Is Photoshop Destroying America’s Body Image?

I have to say, I have to so a mental double take when I look at billboards and advertisements. I have already shared the head trip that the H&M bikini ad put me through! clearly it effects me here is what Dr. Vivan Diller had to say

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by Vivian Diller, Ph.D. Psychologist, author of “Face It,” speaker on issues about beauty and aging.

Has Photoshop gone too far? Kate Winslet and Brad Pitt are among several public figures who think so and the American Medical Association (AMA) is now backing them up.

Winslet was one of the first to break ground when she took action against GQ magazine for digitally altering her body in its photographs — making her unrealistically thin. Pitt requested that there be no retouching on his W magazine cover, personally selecting, Chuck Close to shoot it, a photographer known for his extremely detailed portraits that expose skin flaws. While most people dream of magically removing their pounds and wrinkles — and some celebs demand it — more and more are seeing Photoshop as dangerous terrain.

The American Medical Association (AMA) recently announced it was taking a stand against image manipulation in advertising, stating that alterations made through processes like Photoshop can contribute to unrealistic body image expectations, eating disorders and other emotional problems. Surprisingly, professional and public reactions are mixed.

One eating disorder specialist, Carrie Arnold, reacted with “show me the evidence.” In her piece, “What’s Photoshop Got to Do With It,” she quotes the AMA as saying “a large body of literature” exists linking media exposure to eating disorders, but after Arnold did her research, she found little scientific evidence to support the statement. The studies AMA cited just don’t connect Photoshop to diagnosable eating disorders, as spelled out by the DSM-IV. She writes, “We don’t think ads for disinfectant somehow promote OCD. We also don’t think that those Bluetooth headsets promote schizophrenia because it looks like you’re talking to yourself.” Condemning Photohop may make for a good media story, but Arnold questions its validity.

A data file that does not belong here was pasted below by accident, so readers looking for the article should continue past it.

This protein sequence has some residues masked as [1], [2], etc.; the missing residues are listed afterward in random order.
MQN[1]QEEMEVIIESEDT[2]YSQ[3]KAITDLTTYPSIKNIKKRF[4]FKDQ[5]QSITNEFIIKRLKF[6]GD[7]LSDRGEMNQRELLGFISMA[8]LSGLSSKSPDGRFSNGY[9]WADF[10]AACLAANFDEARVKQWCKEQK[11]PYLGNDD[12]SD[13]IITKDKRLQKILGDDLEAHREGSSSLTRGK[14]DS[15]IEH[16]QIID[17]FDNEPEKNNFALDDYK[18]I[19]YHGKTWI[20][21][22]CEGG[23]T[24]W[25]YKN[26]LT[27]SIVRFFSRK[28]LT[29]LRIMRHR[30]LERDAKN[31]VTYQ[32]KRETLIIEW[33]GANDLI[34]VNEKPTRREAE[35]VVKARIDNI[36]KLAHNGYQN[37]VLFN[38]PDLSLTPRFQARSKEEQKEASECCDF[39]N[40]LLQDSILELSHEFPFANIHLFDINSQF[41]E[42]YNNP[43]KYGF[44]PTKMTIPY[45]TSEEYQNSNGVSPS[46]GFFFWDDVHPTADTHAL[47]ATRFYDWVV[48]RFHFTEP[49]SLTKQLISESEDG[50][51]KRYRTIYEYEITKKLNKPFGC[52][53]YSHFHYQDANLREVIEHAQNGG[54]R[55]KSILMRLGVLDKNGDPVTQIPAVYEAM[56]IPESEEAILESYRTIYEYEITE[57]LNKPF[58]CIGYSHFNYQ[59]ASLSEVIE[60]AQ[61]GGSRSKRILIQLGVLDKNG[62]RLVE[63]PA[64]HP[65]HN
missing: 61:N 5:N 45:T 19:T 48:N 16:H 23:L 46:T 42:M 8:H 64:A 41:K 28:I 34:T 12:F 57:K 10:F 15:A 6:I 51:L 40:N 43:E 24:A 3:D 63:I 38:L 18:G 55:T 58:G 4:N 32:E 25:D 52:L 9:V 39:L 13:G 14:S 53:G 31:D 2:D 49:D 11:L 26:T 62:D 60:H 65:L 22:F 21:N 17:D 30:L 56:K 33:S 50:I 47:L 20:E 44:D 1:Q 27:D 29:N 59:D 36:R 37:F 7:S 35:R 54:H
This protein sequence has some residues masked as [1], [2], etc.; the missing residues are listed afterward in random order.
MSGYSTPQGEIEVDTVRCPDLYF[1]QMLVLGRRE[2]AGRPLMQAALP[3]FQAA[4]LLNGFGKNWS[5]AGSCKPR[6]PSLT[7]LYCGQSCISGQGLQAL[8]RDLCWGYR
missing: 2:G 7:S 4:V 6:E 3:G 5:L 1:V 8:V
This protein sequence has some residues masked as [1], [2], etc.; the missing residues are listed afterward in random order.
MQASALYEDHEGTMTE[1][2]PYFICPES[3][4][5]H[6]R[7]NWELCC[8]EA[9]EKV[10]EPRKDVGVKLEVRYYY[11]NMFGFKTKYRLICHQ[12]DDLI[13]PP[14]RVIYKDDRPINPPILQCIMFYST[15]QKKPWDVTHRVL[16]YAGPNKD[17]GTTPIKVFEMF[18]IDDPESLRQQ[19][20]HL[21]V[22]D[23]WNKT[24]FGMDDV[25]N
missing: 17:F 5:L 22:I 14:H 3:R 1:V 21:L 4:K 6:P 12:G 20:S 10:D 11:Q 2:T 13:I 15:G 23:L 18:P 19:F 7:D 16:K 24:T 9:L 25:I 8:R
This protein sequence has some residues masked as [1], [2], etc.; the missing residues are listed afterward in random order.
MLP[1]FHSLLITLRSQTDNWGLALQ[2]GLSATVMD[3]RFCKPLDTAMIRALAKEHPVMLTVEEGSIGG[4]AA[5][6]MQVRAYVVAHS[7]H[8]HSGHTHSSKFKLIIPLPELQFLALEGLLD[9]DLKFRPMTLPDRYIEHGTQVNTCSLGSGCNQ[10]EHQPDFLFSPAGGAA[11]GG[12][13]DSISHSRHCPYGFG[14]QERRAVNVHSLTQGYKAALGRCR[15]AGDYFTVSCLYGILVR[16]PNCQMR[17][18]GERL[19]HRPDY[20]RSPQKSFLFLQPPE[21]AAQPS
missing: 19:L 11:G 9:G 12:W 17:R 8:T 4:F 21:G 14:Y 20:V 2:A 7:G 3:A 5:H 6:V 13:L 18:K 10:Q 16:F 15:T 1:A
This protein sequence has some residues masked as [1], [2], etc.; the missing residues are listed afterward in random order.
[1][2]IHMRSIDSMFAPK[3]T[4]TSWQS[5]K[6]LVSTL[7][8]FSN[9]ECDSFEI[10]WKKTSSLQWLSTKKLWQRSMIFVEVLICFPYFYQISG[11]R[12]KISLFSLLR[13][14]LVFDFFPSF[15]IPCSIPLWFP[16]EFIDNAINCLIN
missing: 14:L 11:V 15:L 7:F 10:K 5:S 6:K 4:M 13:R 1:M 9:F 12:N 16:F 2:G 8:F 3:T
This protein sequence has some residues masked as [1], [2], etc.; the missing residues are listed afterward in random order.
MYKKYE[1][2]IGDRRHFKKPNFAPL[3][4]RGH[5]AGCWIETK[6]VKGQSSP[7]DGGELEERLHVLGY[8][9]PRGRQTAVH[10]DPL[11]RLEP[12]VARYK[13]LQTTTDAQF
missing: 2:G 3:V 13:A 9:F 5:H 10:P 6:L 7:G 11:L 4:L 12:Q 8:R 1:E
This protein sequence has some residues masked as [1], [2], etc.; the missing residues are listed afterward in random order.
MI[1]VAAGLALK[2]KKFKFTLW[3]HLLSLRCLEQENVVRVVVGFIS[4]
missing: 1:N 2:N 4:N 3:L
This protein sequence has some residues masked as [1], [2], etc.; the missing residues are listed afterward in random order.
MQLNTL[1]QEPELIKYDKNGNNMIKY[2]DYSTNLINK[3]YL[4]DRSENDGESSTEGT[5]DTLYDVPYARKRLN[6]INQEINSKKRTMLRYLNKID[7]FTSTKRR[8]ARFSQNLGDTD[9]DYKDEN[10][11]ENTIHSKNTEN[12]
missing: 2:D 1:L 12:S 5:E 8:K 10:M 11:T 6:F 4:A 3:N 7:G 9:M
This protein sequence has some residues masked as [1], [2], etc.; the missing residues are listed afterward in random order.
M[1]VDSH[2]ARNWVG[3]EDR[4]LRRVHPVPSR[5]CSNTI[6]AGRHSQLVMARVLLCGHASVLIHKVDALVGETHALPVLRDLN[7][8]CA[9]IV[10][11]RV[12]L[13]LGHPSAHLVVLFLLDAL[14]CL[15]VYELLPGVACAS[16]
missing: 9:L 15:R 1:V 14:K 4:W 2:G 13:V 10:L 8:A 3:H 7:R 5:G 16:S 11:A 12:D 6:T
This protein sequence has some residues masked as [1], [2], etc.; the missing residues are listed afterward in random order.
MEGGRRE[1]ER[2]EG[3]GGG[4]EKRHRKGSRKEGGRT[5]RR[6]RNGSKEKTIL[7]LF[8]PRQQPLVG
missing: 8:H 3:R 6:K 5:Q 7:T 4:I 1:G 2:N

In a post here entitled “Photoshop Isn’t Evil,” Elizabeth Perle wrote that her “knee jerk reaction to hearing this news was a long, exaggerated eye roll.” The AMA’s statement against Photoshop, she believes is “too little too late,” adding it “frankly might make it worse for models, actresses, singers and other performers, for whom the pressures to alter their bodies will only be heightened.”